In Britain, medieval gardens for common people were generally small rectangular, well ordered enclosed spaces with a style determined by monasteries and manor houses. They were very functional mainly growing herbs, vegetables and fruit with areas for fishponds and dovecotes to provide fish and eggs. These persisted well into the Victorian period.
For the wealthy, medieval palace gardens were less functional with raised beds for scented flowers and sheltered areas for privacy and shade. Tudor gardens, influenced by the Italian Renaissance, were developed on a larger scale with a greater regularity of design and a more determined relationship to great houses. The most recognised feature of gardens in this period was the knot garden. During the Stuart period gardens became even larger. These were influenced by the great formal gardens of France and designed to be symmetrical with long walks and rides ending in woods and parks beyond – the birth of avenues. Fountains were installed on large areas of water, pleached trees formed boundaries and parterres overtook the knot gardens. The concept of enormous landscape parks brought about by landscape designers such as ‘Capability Brown’ prevailed in the Georgian era and included such delights as grottos and ha-has.
The end of the 19thcentury saw a growth in gardening in Victorian Britain as a pushback against the industrial revolution. Styles for smaller gardens developed for the less wealthy with more focus on exotic colourful species in more natural garden settings. The 20th and 21st centuries has brought about a multitude of different styles, planting schemes and structures based on all the innovations from the previous millennia and more modern ones. The main reasons for having a garden, however, are still the same as when they were first developed: a ‘paradise’, for the person and spirit !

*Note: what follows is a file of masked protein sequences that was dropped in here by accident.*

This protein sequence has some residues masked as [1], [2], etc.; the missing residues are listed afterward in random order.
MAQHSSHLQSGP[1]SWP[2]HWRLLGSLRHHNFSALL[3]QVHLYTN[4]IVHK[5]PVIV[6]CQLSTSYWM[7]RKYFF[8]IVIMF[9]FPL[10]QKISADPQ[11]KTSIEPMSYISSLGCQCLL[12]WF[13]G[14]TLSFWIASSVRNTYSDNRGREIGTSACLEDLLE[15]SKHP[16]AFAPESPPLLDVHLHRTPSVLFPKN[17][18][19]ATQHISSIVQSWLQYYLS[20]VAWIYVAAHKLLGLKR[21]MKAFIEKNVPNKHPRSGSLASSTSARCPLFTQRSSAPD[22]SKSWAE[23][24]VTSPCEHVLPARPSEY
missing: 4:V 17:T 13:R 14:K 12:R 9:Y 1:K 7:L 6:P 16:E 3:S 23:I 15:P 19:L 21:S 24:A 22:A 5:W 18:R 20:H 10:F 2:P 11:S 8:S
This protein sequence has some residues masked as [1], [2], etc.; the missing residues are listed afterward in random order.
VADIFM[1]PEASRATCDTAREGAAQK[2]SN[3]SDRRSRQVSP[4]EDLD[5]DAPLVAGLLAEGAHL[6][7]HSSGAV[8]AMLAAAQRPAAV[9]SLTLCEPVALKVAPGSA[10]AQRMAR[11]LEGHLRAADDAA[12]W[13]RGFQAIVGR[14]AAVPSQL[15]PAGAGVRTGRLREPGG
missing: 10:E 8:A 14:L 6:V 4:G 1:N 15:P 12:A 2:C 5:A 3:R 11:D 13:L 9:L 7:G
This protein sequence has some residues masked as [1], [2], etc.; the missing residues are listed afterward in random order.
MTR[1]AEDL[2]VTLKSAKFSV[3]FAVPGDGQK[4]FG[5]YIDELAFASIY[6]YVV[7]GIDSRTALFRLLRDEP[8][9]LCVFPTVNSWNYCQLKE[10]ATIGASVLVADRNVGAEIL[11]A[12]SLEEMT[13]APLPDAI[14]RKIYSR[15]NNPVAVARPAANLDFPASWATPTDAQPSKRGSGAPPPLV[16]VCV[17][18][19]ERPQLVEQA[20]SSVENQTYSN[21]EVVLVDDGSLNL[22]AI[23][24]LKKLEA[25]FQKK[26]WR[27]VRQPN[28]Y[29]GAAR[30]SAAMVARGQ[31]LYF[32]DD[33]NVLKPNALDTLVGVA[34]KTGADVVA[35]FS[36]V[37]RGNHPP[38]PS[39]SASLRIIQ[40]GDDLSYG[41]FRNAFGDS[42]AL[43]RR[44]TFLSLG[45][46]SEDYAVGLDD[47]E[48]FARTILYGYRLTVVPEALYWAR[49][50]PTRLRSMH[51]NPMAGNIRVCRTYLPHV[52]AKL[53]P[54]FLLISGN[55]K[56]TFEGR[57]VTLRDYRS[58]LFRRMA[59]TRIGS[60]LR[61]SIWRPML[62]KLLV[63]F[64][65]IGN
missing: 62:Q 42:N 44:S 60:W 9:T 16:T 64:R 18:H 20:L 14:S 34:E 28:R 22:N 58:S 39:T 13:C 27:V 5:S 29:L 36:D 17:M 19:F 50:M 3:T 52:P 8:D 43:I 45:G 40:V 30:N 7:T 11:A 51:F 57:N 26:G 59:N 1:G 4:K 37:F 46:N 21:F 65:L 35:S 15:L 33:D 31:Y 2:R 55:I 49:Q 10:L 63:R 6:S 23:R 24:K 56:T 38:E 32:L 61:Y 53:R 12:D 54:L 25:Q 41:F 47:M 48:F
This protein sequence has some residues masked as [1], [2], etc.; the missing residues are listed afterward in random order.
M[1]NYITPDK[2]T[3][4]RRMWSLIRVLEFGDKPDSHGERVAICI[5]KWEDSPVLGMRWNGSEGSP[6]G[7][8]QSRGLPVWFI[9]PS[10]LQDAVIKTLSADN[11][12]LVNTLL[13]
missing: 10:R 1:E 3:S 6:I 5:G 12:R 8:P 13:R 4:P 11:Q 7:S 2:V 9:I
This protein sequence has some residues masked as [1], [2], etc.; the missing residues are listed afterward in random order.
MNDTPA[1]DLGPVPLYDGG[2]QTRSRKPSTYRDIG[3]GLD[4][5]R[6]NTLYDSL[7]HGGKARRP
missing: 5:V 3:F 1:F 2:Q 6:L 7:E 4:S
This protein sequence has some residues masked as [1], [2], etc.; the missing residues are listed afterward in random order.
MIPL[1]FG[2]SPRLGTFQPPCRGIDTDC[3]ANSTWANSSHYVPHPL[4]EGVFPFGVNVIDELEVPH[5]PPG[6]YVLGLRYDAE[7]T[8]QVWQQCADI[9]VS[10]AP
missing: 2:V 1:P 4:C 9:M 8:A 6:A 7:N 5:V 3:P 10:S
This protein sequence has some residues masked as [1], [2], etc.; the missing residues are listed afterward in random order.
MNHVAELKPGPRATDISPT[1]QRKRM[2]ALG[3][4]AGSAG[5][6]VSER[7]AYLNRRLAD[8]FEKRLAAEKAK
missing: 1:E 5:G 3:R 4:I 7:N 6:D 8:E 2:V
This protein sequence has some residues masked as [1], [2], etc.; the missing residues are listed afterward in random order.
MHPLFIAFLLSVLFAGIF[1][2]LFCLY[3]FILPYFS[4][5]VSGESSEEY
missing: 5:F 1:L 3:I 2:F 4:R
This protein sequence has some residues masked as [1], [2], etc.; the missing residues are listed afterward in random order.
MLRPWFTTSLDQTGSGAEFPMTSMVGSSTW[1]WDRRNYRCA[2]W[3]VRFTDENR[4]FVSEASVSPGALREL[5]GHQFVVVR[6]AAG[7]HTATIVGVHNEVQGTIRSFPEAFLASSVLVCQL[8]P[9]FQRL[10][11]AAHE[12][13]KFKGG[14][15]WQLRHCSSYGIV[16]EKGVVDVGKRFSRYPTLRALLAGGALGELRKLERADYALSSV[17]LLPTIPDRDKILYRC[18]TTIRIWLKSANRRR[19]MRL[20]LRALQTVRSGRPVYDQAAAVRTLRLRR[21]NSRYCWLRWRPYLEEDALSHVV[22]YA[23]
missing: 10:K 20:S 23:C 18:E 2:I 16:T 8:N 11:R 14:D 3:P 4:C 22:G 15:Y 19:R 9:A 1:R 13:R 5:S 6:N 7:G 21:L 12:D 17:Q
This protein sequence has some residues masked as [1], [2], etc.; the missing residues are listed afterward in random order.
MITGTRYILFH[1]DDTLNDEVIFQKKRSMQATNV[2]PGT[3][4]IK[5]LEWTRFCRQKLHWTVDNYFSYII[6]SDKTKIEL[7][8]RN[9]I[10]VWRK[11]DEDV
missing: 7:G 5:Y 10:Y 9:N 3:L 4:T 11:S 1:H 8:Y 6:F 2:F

This has been a great project. Planting now finalised, just need to wait for things to take and grow. Great work by Mark Firmin Garden Landscaping (http://www.mvfirminlandscaping.co.uk/about.html)
The Warmington garden is very near to completion now. Bespoke features always need testing. The rill and bubblejet fountain in this case are both working !
Local firm Minster Paving has used one of my gardens recently constructed in Lechlade to show off how their products can work in a well designed situation. See www.minsterpaving.co.uk/products/standlake-smooth/ the garden with the wooden pergola !
The Northleach garden is practically complete...it just needs final planting and a bespoke summerhouse !
In building gardens it's critical to work with very competent (and talented) people that can execute a plan to the highest detail. Here's Nic Yeoman of Hortis Landscapes constructing a garden in Northleach, Gloucestershire with Steve Harvey of SAH Electrical Ltd. making preparations for lighting.
And here's one being started by Mark Firmin of MV Firmin Garden Landscaping in Warmington, Warwickshire
More to come in a few weeks time !
Now the summer holidays are over, looking forward to a busy autumn. First off - Landscape Show in Battersea Park, 18th / 19th September..hopefully lots of new ideas for materials and interesting talks from great industry leaders: http://www.landscapeshow.co.uk/seminar-programme-18
I wrote this small article for the Cotswold Times to help homeowners think about how they could go about designing and constructing a new garden. I hope it's helpful !
I've actually won an award for one of my designs !! Excellent news ! The garden that won is in Long Compton, Warwickshire and was a delight to create. I'm really pleased !
Here's the link to the award feature:
Rob Howard, Garden Designer